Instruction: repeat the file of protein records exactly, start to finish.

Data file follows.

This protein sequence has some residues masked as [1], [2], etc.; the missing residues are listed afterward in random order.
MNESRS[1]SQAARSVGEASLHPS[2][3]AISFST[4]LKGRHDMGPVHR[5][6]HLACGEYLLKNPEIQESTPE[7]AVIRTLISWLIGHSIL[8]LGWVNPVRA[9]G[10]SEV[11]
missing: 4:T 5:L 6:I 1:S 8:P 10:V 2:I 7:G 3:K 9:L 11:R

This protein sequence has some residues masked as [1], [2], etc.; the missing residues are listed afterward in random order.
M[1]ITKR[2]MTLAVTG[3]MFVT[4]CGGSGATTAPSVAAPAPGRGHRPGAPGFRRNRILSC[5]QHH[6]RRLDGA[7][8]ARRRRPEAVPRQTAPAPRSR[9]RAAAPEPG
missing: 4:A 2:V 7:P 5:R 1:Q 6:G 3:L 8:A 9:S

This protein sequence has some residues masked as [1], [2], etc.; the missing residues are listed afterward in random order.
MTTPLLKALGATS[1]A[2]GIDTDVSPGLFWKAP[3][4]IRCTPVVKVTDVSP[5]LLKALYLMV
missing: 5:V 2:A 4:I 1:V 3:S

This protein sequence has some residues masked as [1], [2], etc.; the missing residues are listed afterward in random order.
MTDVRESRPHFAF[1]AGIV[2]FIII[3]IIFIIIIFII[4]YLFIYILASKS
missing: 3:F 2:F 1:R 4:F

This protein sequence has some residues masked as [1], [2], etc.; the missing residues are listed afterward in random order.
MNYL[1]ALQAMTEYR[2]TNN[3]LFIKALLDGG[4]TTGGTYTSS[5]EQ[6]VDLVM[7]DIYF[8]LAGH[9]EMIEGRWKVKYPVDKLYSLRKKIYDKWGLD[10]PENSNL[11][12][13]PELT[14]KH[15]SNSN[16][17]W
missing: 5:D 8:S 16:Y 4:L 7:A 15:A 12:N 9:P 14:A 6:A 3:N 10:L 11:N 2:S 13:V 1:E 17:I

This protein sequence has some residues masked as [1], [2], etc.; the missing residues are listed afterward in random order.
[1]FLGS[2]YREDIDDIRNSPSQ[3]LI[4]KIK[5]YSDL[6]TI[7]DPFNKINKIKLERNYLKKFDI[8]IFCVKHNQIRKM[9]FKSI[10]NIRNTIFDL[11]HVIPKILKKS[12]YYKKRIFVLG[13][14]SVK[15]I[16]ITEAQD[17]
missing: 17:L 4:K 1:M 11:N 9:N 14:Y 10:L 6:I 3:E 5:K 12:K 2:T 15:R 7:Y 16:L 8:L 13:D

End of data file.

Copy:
This protein sequence has some residues masked as [1], [2], etc.; the missing residues are listed afterward in random order.
MNESRS[1]SQAARSVGEASLHPS[2][3]AISFST[4]LKGRHDMGPVHR[5][6]HLACGEYLLKNPEIQESTPE[7]AVIRTLISWLIGHSIL[8]LGWVNPVRA[9]G[10]SEV[11]
missing: 4:T 5:L 6:I 1:S 8:P 10:V 2:I 7:G 3:K 9:L 11:R

This protein sequence has some residues masked as [1], [2], etc.; the missing residues are listed afterward in random order.
M[1]ITKR[2]MTLAVTG[3]MFVT[4]CGGSGATTAPSVAAPAPGRGHRPGAPGFRRNRILSC[5]QHH[6]RRLDGA[7][8]ARRRRPEAVPRQTAPAPRSR[9]RAAAPEPG
missing: 4:A 2:V 7:P 5:R 1:Q 6:G 3:L 8:A 9:S

This protein sequence has some residues masked as [1], [2], etc.; the missing residues are listed afterward in random order.
MTTPLLKALGATS[1]A[2]GIDTDVSPGLFWKAP[3][4]IRCTPVVKVTDVSP[5]LLKALYLMV
missing: 5:V 2:A 4:I 1:V 3:S

This protein sequence has some residues masked as [1], [2], etc.; the missing residues are listed afterward in random order.
MTDVRESRPHFAF[1]AGIV[2]FIII[3]IIFIIIIFII[4]YLFIYILASKS
missing: 3:F 2:F 1:R 4:F

This protein sequence has some residues masked as [1], [2], etc.; the missing residues are listed afterward in random order.
MNYL[1]ALQAMTEYR[2]TNN[3]LFIKALLDGG[4]TTGGTYTSS[5]EQ[6]VDLVM[7]DIYF[8]LAGH[9]EMIEGRWKVKYPVDKLYSLRKKIYDKWGLD[10]PENSNL[11][12][13]PELT[14]KH[15]SNSN[16][17]W
missing: 5:D 8:S 16:Y 4:L 7:A 15:A 12:N 9:P 14:A 6:A 3:N 10:L 11:N 2:S 13:V 1:E 17:I

This protein sequence has some residues masked as [1], [2], etc.; the missing residues are listed afterward in random order.
[1]FLGS[2]YREDIDDIRNSPSQ[3]LI[4]KIK[5]YSDL[6]TI[7]DPFNKINKIKLERNYLKKFDI[8]IFCVKHNQIRKM[9]FKSI[10]NIRNTIFDL[11]HVIPKILKKS[12]YYKKRIFVLG[13][14]SVK[15]I[16]ITEAQD[17]
missing: 17:L 4:K 1:M 11:N 9:N 14:Y 10:L 6:I 3:E 5:K 12:K 2:T 15:R 7:Y 16:L 8:L 13:D